OBJECTIVE: To determine if a repurposed silicone-based dressing used underneath an N95 mask is a safe and beneficial option for facial skin injury prevention without compromising the mask's seal. METHODS: Since February 21, 2020, staff in high-risk areas such as the ED and ICU of King Hamad University Hospital have worn N95 masks when performing aerosol-generating procedures to protect against the novel coronavirus 2019. At that time, without education enablers or resources that could be directly translated into practice, the hospital's Pressure Injury Prevention Committee explored, created, and tested a stepwise process to protect the skin under these masks while ensuring that it did not interfere with the effectiveness of the N95 mask seal. RESULTS: Skin protection was achieved by repurposing a readily available silicone border dressing cut into strips. This was tested on 10 volunteer staff members of various skin types and both sexes. Oxygen saturation values taken before and after the 4-hour wear test confirmed that well-fitted facial protection did not compromise the mask seal, but rather improved it. Staff also self-reported increased comfort with less friction. An educational enabler to prevent MDRPI from N95 mask wear was an important additional resource for the staff. CONCLUSIONS: This creative and novel stepwise process of developing a safe skin protection method enabling staff to apply a repurposed silicone border dressing beneath an N95 mask was largely effective and aided by the creation of the enabler.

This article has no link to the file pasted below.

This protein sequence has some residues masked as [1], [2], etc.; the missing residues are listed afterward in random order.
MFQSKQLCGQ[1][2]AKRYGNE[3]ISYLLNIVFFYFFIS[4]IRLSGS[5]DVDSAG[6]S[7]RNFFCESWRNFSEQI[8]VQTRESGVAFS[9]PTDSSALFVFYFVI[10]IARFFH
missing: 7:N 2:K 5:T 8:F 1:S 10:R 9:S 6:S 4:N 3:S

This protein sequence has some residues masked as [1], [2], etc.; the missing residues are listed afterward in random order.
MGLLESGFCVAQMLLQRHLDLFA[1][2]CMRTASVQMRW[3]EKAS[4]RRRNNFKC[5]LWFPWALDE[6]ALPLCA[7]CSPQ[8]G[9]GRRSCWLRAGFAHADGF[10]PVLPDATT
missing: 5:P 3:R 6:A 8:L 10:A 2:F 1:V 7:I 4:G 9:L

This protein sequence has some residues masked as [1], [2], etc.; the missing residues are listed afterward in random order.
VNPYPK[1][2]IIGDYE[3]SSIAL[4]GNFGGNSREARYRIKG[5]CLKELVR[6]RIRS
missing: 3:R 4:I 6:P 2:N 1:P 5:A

Assuntos
Infecções por Coronavirus/prevenção & controle , Traumatismos Faciais/etiologia , Transmissão de Doença Infecciosa do Paciente para o Profissional/prevenção & controle , Máscaras/efeitos adversos , Pandemias/prevenção & controle , Equipamento de Proteção Individual/efeitos adversos , Pneumonia Viral/prevenção & controle , Lesão por Pressão/prevenção & controle , Bandagens , Estudos de Coortes , Infecções por Coronavirus/epidemiologia , Surtos de Doenças/estatística & dados numéricos , Desenho de Equipamento , Traumatismos Faciais/fisiopatologia , Feminino , Pessoal de Saúde/estatística & dados numéricos , Humanos , Masculino , Pneumonia Viral/epidemiologia , Lesão por Pressão/etiologia , Estudos Prospectivos , Estados Unidos
5.
J Wound Care ; 29(5): 245-259, 2020 May 02.
Artigo em Inglês | MEDLINE | ID: covidwho-294439

RESUMO

The 2019 novel coronavirus disease (COVID-19) pandemic has brought the effects of device-related pressure ulcers (DRPU) into sharp focus. With the increased use of personal protective equipment (PPE), including face masks, continuous positive airway pressure (CAPP) masks and other devices, the incidence of DRPUs among health professionals and patients alike has risen starkly. As such, the Journal of Wound Care (JWC) consensus document, Device-related pressure ulcers: SECURE prevention, published in February 2020, is more relevant than ever. To help support patients and frontline health professionals, JWC is republishing the consensus in a digital format, along with a new introductory article outlining the DRPU risks posed by PPE and other medical devices used by patients and health professionals during the pandemic, and how the skin damage can be avoided. The aim is to provide frontline staff with a clear, simple strategy on how to prevent the risk of personal skin damage and/or DRPU during the pandemic, as well as point them in the direction of more indepth guidance on long-term strategies for prevention, for both themselves and patients.